Risk assessment is a science and an art – there are scientifically-sound methods for evaluating data and estimating risk, and these methods are continually being improved and enhanced. There are areas of uncertainty where professional scientific judgment is necessary and competent experts may disagree. Engaging experts to assist in determining the most scientifically sound approach and answer can help strengthen the science and results.
In recent years, government agencies and authoritative organizations have increasingly used outside experts to peer review their important works to evaluate the scientific and technical defensibility and judge the strength of the assumptions and conclusions (OMB, 2004; Health Canada, 2006; US EPA, 2006; IARC, 2006; IPCS, 2005). While peer review is the most common use of outside experts, there are other types of expert involvement of peers that can assist in developing risk assessments and documents, often at an earlier stage. These other techniques can be referred to as peer input and peer consultation. Click here for definitions.
TERA has spent the last 10 years refining procedures for the expert peer review of risk assessment methods and documents. We have provided expert panel and letter review services to both government agencies and private parties including industry. A number of key principles define high quality reviews – independence, inclusion of appropriate expertise, transparency, and a robust scientific process. Click here for more on these principles.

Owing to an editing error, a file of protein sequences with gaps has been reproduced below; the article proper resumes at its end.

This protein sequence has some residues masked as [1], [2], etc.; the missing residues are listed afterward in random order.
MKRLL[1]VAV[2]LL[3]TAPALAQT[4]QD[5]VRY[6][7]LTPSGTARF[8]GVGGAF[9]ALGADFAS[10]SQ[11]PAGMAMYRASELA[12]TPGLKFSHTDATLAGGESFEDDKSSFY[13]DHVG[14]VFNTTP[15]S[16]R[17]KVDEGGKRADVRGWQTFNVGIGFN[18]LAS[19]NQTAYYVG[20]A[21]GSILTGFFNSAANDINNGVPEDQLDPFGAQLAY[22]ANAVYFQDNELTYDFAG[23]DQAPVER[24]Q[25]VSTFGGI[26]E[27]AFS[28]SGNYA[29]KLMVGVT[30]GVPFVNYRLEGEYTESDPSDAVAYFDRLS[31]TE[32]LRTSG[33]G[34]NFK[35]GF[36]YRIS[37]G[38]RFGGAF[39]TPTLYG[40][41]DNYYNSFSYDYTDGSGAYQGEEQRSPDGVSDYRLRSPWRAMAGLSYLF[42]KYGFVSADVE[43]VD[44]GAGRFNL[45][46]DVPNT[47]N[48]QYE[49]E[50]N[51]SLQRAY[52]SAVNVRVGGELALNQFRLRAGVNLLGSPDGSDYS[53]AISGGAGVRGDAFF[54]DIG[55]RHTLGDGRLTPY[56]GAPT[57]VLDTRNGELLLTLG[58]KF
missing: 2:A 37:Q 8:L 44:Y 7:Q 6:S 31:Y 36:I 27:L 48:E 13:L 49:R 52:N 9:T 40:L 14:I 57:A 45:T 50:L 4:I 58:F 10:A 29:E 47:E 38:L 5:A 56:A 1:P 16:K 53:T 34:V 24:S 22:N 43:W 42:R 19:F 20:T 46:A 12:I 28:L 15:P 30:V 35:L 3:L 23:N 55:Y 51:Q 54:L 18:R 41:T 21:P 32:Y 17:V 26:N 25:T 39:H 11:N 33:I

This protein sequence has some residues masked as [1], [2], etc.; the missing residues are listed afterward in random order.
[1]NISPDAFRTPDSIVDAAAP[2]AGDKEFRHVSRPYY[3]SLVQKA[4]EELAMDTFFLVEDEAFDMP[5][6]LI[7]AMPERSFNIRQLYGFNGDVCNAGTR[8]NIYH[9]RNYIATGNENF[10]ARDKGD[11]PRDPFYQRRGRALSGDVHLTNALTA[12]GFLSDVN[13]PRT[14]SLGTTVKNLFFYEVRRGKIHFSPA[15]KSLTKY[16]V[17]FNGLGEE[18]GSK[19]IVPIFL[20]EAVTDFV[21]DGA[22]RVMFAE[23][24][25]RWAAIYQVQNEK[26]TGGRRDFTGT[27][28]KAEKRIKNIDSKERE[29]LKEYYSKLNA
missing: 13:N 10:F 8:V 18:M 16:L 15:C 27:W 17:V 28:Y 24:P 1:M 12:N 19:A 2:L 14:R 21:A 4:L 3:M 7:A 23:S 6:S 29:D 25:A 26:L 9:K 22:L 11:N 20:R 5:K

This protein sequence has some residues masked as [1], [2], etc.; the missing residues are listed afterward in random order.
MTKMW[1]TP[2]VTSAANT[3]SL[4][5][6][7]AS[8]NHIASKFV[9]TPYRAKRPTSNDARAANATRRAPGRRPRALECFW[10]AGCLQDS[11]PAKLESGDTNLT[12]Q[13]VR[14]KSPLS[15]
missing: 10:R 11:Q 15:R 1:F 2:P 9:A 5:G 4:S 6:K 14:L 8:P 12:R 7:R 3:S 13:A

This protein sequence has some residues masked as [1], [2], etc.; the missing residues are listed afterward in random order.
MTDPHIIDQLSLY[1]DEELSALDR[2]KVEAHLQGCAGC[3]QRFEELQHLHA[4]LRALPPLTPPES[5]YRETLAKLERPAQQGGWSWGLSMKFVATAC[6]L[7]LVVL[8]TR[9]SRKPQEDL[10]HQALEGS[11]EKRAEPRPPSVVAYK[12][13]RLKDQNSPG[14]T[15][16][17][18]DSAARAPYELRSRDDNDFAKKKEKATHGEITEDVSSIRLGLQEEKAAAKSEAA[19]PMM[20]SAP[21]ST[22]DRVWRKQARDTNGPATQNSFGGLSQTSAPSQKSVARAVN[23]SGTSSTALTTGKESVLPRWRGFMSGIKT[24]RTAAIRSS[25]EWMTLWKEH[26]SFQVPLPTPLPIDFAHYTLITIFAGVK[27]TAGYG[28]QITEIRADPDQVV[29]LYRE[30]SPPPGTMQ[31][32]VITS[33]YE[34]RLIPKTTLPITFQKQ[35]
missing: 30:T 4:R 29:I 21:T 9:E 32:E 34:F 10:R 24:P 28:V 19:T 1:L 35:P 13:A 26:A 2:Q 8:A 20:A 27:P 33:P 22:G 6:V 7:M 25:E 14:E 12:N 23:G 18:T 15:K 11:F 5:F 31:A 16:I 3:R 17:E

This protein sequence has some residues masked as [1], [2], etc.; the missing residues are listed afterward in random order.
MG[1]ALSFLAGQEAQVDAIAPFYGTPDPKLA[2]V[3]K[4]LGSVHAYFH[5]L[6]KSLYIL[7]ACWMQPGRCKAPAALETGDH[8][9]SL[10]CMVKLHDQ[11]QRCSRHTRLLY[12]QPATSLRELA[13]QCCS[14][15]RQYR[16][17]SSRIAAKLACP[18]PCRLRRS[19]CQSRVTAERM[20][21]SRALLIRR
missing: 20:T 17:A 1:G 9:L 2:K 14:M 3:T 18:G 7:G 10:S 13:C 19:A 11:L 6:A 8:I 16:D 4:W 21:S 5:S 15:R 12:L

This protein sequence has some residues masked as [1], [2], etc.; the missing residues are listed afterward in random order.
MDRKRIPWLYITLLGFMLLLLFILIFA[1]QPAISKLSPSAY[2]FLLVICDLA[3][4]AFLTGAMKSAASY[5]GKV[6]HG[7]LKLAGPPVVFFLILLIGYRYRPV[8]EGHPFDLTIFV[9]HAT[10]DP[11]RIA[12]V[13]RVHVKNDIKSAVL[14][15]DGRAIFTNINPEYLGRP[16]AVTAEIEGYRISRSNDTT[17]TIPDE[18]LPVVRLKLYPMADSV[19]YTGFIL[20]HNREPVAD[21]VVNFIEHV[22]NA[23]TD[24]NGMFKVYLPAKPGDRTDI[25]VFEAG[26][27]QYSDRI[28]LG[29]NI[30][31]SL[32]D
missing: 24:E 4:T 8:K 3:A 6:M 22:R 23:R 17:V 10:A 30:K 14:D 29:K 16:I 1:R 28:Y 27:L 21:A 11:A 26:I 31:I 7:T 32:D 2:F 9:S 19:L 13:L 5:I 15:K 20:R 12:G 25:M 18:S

In recent years, we have extended the principles and practices of peer review into earlier stages of work product development to use peer input and peer consultation to strengthen draft work products. The table below summarizes the three stages of risk assessment development, some of the types of peer involvement techniques that may be considered, and the issues and questions appropriate for that stage. Note that various types of peer involvement may be used at each stage. For example, peer review could be used at any stage and peer consultation may be used on an intended final document, as is the case for the Voluntary Children's Chemical Evaluation Program (VCCEP). (Table from Meek et al., 2007)
Questions and Issues to be Addressed
Problem Formulation, Issue Identification, and Data Gathering
Meetings , informal or formal
Expert Elicitation to fill data gaps or address uncertainties
Is there an accepted standard approach available?
Are there previous relevant examples to follow?
Are there data or analytical tools to suggest?
Do outside parties have additional data/information?
Are there outstanding science or science policy issues that must be resolved or addressed?
Should additional studies be conducted or data collected?
What is the available budget and timeline?
Draft Work Product
Requests for written comments or review
Panel meetings or conference calls
On single issues or entire work product
Were all the appropriate data identified?
Were the data interpreted correctly and presented in sufficient detail?
Are there alternative approaches that should be considered?
How can the work be strengthened and improved?
Final Draft Work Product
Written or letter review
Panel meetings or conference calls
On near final work product
Focused and formal charge questions covering:
The completeness and strength of the data presented
The defensibility of the assumptions
The use of appropriate analyses and methods